52 George III. Cap. 142, Royal Assent 9th June, 1812.

THE act for completing this work was obtained in 1812, under the title of 'An Act for making and maintaining a Railway front Penrhynmaur, in the parish of Llanfihangel Escelfiog, to Red Wharf, in the parish of Llanbedrgoch, in the county of Anglesea; and also a Dock in the parish of Llanbedrgoch;' whereby certain persons are incorporated as "The Anglesea Railway Company," with power to make railways, a dock, cuts, locks and other necessary works for the same, and to raise the sum of £15,000 for that purpose, in shares of £150 each; and in case this should prove insufficient, they may borrow £8,000 additional, on mortgage of the works.

For paying interest and other contingencies they are authorised to demand the following

TONNAGE AND WHARFAGE RATES.

For every Vessel entering the Dock, payable by the Master 0s 2d per Ton.
For all Goods imported or exported therein 0s 2d ditto.
For Horses, Mares, Geldings, Bulls, Oxen, Cows and Heifers imported 2s 0d. each
For all Calves, Swine and Sheep imported 0s 2d ditto.
For all Dung, Compost, Lime-stone, Manure and Materials for Roads, conveyed on the said Railway 0s 2d per Ton, per Mile.
For all Lime, Chalk, Marl, Ashes, Peat, Clay and Bricks 0s 3d ditto.
For all Coal, Cinders, Coke, Culm, Charcoal, Tin, Copper, Lead-ore, Lead in Pigs or Sheets, lron-stone or Ore, Iron in Pigs, Bar-iron, Tiles, Slates, Flag-stones and other Stones 0s 4d ditto.
For all other Goods, Wares and Merchandize whatever 0s 6d ditto.

Small Parcels under Five Hundred Weight to be charged according to the Order of the Committee of Proprietors.

Fractions of a Ton to be considered as the Quarters therein, and of a Quarter as a Quarter; Fractions of a Mile as Half a Mile.

They are also empowered to charge for passing on the railway the following rates.

page 518

RATES.

For every Horse, Mare, Gelding, Colt, Mule or Ass, not carrying or drawing any Goods on the Road 2d each.
For all Cows and Horned or Neat Cattle 1d ditto.
For all Sheep, Swine and Calves 8d per Score.
For all Carriages and Waggons carrying Persons for Hire 1d each Passenger.

This is an useful work; commencing at Penrhynmaur Coal Works, it proceeds in a north-easterly direction to Red Wharf Bay, crossing in its course the turnpike-road between Holyhead and Bangor. At Red Wharf Bay it has a branch which follows the shore of the bay for a short distance northwards. The whole length is seven miles and four chains, disposed of in the following inclined planes. From high-water-mark in Red Wharf Bay, there is a rise of 14 feet 7½ inches, in two thousand nine hundred and one yards; in the following length of one thousand seven hundred and forty-six yards, there is a further rise of 38 feet 1 inch; thence to the summit it is five hundred and seventy-two yards, and rises 27 feet 6½ inches; in the next length of one thousand seven hundred and seventy-five yards there is a descent of 27 feet; and the remaining distance of five thousand four hundred and seven yards, to the coal works, is level. Mr. W. W. Bailey surveyed this work in 1812, and his estimate was for a single road, having twenty turns out of sixty yards each in length, £8,797, 8s. 2d. and for a dock or basin at Red Wharf, £1,005, making in the whole £9,802, 8s. 2d. for executing which the Earl of Uxbridge and Holland Griffith, Esq. subscribed £5,000 each.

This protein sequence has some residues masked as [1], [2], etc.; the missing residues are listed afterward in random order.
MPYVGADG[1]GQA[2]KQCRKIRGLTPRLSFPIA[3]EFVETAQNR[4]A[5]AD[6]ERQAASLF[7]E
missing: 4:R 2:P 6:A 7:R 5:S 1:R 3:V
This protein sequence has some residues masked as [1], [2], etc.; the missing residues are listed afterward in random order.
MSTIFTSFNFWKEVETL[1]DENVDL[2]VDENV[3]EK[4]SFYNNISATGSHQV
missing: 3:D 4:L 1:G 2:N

PLYMOUTH AND DARTMOOR RAILWAY.

59 George III. Cap. 115, Royal Assent 2nd July, 1819.

1 George IV. Cap. 54, Royal Assent 8th July, 1820.

1 & 2 George IV. Cap. 125, Royal Assent 2nd July, 1821.

COMMENCING at Bachelor's Hall in the parish of Lydford, at no great distance from the prison erected for the reception of prisoners of war on Dartmoor, the Plymouth and Dartmoor Railway runs in a very circuitous course from north to south by Moortown, Grenofen, Buckland Abbey, Hoo Meavy, and Borringdon to Crabtree in the parish of Egg Buckland, where it crosses the turnpike road from Plymouth to Exeter, and where the original line ter-

page 519

minated; from thence, however, its course was continued, under powers granted by subsequent acts, to the sound at Sutton Pool, a short distance south of Plymouth.

The original line to Crabtree was twenty miles in length, the estimate of which was made by Mr. William Stuart, amounting to £45,000. The original design for communicating with Sutton Pool, and for which authority is given under the act of 1st George IV. was in length two miles and three furlongs, with two branches, one to the limeworks at Catsdown, one mile, two furlongs and eight chains in length, and another diverging from the Sutton Pool Branch, of two furlongs and two chains in length, the estimate for which amounted to the additional sum of £5,677; these, however, have given place to one branch from Crabtree to Catsdown, and from thence to Sutton Pool. The first act for its execution was obtained in 1819, under the title of 'An Act for making and maintaining a Railway or Tramroad from Crabtree, in the parish of Egg Buckland, in the county of Devon, to communicate with the Prison of War on the Forest of Dartmoor, in the parish of Lydford, in the said county.' By this act the company, incorporated as " The Plymouth and Dartmoor Railway Company," has the power of constructing the railway and all necessary works connected with the same. The proprietors are to contribute, for these purposes, the sum of £27,783, in shares of £50 each and parts of shares; but should this prove inadequate for the completion of the work, they may raise, either by subscription, or by the admission of new subscribers, or by mortgage of the works, a further sum of £5,000. For paying the interest of the money advanced and other incidental expenses, the company may charge the following